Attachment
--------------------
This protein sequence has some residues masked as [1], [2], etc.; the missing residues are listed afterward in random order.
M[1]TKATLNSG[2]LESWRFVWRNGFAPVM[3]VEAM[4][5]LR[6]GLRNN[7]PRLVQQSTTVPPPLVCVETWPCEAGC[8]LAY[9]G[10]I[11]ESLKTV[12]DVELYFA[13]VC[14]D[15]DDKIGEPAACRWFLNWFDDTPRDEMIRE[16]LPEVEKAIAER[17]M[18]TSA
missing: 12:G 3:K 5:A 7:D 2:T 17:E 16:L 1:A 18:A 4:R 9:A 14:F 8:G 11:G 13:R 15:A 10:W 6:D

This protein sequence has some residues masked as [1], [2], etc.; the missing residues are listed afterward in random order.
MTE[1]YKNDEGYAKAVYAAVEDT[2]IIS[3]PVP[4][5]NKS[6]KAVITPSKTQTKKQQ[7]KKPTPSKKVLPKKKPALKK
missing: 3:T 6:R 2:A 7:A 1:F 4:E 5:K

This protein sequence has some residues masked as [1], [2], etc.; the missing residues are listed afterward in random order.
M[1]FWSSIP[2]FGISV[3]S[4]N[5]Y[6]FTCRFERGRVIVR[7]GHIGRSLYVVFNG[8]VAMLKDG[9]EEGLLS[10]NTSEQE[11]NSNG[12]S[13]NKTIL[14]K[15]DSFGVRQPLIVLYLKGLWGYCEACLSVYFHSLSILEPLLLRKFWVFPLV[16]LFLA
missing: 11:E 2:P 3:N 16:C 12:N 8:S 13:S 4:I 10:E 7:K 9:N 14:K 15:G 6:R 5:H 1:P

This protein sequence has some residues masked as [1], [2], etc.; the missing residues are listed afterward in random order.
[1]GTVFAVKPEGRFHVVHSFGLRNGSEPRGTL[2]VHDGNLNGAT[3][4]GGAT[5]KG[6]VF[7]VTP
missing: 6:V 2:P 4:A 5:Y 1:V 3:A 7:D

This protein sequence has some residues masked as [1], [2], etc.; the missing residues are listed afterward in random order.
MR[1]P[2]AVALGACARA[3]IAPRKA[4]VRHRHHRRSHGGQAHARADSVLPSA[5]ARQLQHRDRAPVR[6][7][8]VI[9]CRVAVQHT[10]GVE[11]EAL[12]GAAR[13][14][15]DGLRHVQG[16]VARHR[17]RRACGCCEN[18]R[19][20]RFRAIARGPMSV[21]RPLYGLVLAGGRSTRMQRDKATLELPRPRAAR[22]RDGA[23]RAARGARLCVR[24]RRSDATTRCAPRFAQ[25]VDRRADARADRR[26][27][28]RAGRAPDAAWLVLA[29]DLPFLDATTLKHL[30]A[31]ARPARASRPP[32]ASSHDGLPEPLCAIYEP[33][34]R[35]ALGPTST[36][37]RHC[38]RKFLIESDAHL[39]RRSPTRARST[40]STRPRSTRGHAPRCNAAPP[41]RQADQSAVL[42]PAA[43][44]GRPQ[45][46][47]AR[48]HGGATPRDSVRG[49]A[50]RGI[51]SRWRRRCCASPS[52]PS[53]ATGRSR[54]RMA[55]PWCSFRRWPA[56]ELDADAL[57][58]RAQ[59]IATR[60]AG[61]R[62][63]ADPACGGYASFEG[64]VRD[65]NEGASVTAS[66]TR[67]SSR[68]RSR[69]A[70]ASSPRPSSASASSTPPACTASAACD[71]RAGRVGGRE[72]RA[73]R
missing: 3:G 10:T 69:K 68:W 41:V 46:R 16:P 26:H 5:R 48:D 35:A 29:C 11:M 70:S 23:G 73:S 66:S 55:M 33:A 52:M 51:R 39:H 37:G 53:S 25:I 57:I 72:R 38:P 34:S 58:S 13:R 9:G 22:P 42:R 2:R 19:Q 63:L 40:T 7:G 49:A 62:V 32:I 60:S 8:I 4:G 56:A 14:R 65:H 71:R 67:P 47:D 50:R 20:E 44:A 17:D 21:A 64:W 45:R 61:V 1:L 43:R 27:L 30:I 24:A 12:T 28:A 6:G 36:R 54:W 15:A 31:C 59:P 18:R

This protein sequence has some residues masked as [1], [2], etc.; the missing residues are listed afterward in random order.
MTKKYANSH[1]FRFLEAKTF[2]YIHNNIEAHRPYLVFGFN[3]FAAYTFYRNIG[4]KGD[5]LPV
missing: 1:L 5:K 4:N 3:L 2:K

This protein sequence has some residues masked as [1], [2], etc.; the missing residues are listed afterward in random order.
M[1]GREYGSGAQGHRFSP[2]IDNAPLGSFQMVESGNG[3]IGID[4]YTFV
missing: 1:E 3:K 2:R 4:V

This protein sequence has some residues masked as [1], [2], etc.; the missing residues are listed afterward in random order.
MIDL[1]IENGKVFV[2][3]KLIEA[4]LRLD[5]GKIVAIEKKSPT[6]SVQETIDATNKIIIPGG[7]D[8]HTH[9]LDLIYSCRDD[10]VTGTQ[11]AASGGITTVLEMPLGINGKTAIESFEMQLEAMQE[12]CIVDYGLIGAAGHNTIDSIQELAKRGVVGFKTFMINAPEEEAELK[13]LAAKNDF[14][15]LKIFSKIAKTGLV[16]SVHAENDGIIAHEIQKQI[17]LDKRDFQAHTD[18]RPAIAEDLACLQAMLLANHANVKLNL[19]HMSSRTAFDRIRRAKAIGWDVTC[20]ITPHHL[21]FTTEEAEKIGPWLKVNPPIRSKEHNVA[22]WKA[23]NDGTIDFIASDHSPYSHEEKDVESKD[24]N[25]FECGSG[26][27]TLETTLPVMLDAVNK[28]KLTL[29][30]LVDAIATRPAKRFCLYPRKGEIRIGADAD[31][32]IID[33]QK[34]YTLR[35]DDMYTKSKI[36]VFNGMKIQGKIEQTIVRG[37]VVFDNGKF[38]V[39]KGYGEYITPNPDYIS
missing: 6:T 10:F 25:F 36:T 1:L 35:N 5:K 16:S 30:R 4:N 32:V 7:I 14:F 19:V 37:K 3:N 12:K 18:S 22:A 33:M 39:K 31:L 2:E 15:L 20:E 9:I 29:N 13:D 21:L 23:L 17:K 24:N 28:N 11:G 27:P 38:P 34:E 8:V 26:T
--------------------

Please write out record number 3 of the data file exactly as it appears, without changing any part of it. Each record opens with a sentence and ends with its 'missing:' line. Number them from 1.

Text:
This protein sequence has some residues masked as [1], [2], etc.; the missing residues are listed afterward in random order.
M[1]FWSSIP[2]FGISV[3]S[4]N[5]Y[6]FTCRFERGRVIVR[7]GHIGRSLYVVFNG[8]VAMLKDG[9]EEGLLS[10]NTSEQE[11]NSNG[12]S[13]NKTIL[14]K[15]DSFGVRQPLIVLYLKGLWGYCEACLSVYFHSLSILEPLLLRKFWVFPLV[16]LFLA
missing: 11:E 2:P 3:N 16:C 12:N 8:S 13:S 4:I 10:E 7:K 9:N 14:K 15:G 6:R 5:H 1:P